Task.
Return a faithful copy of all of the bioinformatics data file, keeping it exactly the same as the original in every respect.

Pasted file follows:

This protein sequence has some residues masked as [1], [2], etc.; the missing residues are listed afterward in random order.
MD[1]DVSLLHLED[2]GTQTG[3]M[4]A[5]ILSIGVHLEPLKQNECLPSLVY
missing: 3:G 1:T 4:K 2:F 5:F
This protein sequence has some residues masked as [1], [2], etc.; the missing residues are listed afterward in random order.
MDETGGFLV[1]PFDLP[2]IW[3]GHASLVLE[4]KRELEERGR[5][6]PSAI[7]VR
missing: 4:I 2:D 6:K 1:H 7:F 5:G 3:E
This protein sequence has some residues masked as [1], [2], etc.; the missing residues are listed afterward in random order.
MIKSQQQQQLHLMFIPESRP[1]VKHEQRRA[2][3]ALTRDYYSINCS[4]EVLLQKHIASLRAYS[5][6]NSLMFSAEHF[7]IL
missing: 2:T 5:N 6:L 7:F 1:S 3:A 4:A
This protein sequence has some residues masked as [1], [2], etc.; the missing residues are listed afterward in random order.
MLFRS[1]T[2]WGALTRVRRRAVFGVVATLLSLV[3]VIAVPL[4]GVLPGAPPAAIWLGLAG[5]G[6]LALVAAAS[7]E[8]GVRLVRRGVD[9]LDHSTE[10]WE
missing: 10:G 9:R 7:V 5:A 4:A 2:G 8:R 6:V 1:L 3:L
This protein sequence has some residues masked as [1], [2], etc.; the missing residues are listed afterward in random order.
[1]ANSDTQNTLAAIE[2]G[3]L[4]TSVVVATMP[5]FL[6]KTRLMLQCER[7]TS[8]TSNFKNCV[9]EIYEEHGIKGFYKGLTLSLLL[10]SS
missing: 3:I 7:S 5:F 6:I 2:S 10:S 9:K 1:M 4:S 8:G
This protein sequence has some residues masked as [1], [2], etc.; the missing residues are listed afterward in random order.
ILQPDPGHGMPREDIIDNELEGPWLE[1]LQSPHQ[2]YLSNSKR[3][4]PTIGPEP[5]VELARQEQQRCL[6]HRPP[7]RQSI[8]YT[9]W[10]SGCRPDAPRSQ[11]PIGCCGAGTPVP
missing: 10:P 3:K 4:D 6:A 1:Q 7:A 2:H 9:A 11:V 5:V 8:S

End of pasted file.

This protein sequence has some residues masked as [1], [2], etc.; the missing residues are listed afterward in random order.
MD[1]DVSLLHLED[2]GTQTG[3]M[4]A[5]ILSIGVHLEPLKQNECLPSLVY
missing: 3:G 1:T 4:K 2:F 5:F
This protein sequence has some residues masked as [1], [2], etc.; the missing residues are listed afterward in random order.
MDETGGFLV[1]PFDLP[2]IW[3]GHASLVLE[4]KRELEERGR[5][6]PSAI[7]VR
missing: 4:I 2:D 6:K 1:H 7:F 5:G 3:E
This protein sequence has some residues masked as [1], [2], etc.; the missing residues are listed afterward in random order.
MIKSQQQQQLHLMFIPESRP[1]VKHEQRRA[2][3]ALTRDYYSINCS[4]EVLLQKHIASLRAYS[5][6]NSLMFSAEHF[7]IL
missing: 2:T 5:N 6:L 7:F 1:S 3:A 4:A
This protein sequence has some residues masked as [1], [2], etc.; the missing residues are listed afterward in random order.
MLFRS[1]T[2]WGALTRVRRRAVFGVVATLLSLV[3]VIAVPL[4]GVLPGAPPAAIWLGLAG[5]G[6]LALVAAAS[7]E[8]GVRLVRRGVD[9]LDHSTE[10]WE
missing: 10:G 9:R 7:V 5:A 4:A 2:G 8:R 6:V 1:L 3:L
This protein sequence has some residues masked as [1], [2], etc.; the missing residues are listed afterward in random order.
[1]ANSDTQNTLAAIE[2]G[3]L[4]TSVVVATMP[5]FL[6]KTRLMLQCER[7]TS[8]TSNFKNCV[9]EIYEEHGIKGFYKGLTLSLLL[10]SS
missing: 3:I 7:S 5:F 6:I 2:S 10:S 9:K 1:M 4:S 8:G
This protein sequence has some residues masked as [1], [2], etc.; the missing residues are listed afterward in random order.
ILQPDPGHGMPREDIIDNELEGPWLE[1]LQSPHQ[2]YLSNSKR[3][4]PTIGPEP[5]VELARQEQQRCL[6]HRPP[7]RQSI[8]YT[9]W[10]SGCRPDAPRSQ[11]PIGCCGAGTPVP
missing: 10:P 3:K 4:D 6:A 1:Q 7:A 2:H 9:A 11:V 5:V 8:S